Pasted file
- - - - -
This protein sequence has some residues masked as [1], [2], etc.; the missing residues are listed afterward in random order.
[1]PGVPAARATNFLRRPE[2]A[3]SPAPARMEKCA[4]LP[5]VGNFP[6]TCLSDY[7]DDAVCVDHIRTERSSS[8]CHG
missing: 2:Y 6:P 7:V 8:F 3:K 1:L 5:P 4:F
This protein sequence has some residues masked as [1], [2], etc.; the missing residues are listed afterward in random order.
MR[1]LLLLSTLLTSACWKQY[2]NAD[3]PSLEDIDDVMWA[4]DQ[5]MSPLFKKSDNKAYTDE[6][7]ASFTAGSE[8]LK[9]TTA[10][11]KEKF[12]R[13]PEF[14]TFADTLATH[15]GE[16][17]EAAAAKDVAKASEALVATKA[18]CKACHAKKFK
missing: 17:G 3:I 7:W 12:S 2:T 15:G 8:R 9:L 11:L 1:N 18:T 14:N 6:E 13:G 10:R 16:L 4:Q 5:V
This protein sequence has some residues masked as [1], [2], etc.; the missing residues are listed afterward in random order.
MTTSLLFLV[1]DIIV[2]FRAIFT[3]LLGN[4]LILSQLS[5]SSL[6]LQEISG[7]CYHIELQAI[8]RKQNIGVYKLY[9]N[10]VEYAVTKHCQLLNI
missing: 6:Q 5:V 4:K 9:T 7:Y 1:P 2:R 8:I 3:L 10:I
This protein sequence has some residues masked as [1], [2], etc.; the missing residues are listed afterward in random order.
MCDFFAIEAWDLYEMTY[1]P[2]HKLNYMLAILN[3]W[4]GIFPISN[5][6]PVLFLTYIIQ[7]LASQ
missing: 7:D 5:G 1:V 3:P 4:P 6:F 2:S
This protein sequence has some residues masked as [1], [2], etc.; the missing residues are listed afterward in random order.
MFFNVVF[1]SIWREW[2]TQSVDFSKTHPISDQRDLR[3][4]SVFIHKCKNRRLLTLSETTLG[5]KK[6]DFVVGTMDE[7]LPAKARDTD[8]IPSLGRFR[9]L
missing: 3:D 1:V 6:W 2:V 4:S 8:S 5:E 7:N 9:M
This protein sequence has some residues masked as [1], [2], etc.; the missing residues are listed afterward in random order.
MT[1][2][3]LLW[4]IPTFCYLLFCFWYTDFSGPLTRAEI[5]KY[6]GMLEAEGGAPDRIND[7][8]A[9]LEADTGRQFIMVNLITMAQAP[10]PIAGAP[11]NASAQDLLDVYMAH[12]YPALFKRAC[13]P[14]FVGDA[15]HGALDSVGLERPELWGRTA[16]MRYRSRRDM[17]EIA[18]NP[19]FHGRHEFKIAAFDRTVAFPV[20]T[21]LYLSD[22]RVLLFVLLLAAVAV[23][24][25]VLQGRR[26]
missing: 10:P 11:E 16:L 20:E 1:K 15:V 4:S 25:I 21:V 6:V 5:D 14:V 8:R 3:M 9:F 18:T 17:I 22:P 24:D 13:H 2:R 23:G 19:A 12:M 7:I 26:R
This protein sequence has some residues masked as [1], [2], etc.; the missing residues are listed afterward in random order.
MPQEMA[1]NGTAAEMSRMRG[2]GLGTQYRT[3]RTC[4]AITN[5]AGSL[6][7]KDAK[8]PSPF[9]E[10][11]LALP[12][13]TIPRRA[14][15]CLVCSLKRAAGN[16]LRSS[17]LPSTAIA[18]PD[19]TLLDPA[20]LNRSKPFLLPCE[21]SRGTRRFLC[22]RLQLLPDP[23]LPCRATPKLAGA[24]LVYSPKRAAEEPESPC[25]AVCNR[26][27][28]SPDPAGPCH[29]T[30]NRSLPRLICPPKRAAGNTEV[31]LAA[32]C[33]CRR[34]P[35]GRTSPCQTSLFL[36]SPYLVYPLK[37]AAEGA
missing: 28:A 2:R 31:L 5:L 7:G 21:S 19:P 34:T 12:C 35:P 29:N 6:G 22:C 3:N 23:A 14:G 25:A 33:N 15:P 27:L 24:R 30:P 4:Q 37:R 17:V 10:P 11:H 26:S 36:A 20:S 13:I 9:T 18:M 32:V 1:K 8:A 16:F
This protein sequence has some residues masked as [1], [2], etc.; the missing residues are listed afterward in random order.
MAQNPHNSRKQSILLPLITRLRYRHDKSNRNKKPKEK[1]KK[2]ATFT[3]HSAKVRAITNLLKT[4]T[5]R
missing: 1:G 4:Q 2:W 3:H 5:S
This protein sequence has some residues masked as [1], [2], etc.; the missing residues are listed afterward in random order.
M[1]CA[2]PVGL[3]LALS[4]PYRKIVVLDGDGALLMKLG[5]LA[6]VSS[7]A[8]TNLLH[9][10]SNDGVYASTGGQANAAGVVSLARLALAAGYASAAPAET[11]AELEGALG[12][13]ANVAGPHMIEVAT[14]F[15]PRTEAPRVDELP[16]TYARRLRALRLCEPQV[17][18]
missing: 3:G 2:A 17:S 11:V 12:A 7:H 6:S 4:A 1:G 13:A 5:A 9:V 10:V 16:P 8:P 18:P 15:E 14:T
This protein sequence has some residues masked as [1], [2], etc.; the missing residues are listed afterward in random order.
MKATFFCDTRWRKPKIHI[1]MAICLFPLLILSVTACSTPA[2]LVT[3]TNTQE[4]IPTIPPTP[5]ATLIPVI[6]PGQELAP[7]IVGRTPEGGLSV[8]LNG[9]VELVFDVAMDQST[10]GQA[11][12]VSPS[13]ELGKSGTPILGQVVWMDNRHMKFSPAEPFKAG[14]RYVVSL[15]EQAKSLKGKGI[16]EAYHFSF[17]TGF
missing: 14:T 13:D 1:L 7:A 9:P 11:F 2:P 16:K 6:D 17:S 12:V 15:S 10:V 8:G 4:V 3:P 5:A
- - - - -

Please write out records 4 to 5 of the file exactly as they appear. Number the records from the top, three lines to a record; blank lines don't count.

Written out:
This protein sequence has some residues masked as [1], [2], etc.; the missing residues are listed afterward in random order.
MCDFFAIEAWDLYEMTY[1]P[2]HKLNYMLAILN[3]W[4]GIFPISN[5][6]PVLFLTYIIQ[7]LASQ
missing: 7:D 5:G 1:V 3:P 4:P 6:F 2:S
This protein sequence has some residues masked as [1], [2], etc.; the missing residues are listed afterward in random order.
MFFNVVF[1]SIWREW[2]TQSVDFSKTHPISDQRDLR[3][4]SVFIHKCKNRRLLTLSETTLG[5]KK[6]DFVVGTMDE[7]LPAKARDTD[8]IPSLGRFR[9]L
missing: 3:D 1:V 6:W 2:V 4:S 8:S 5:E 7:N 9:M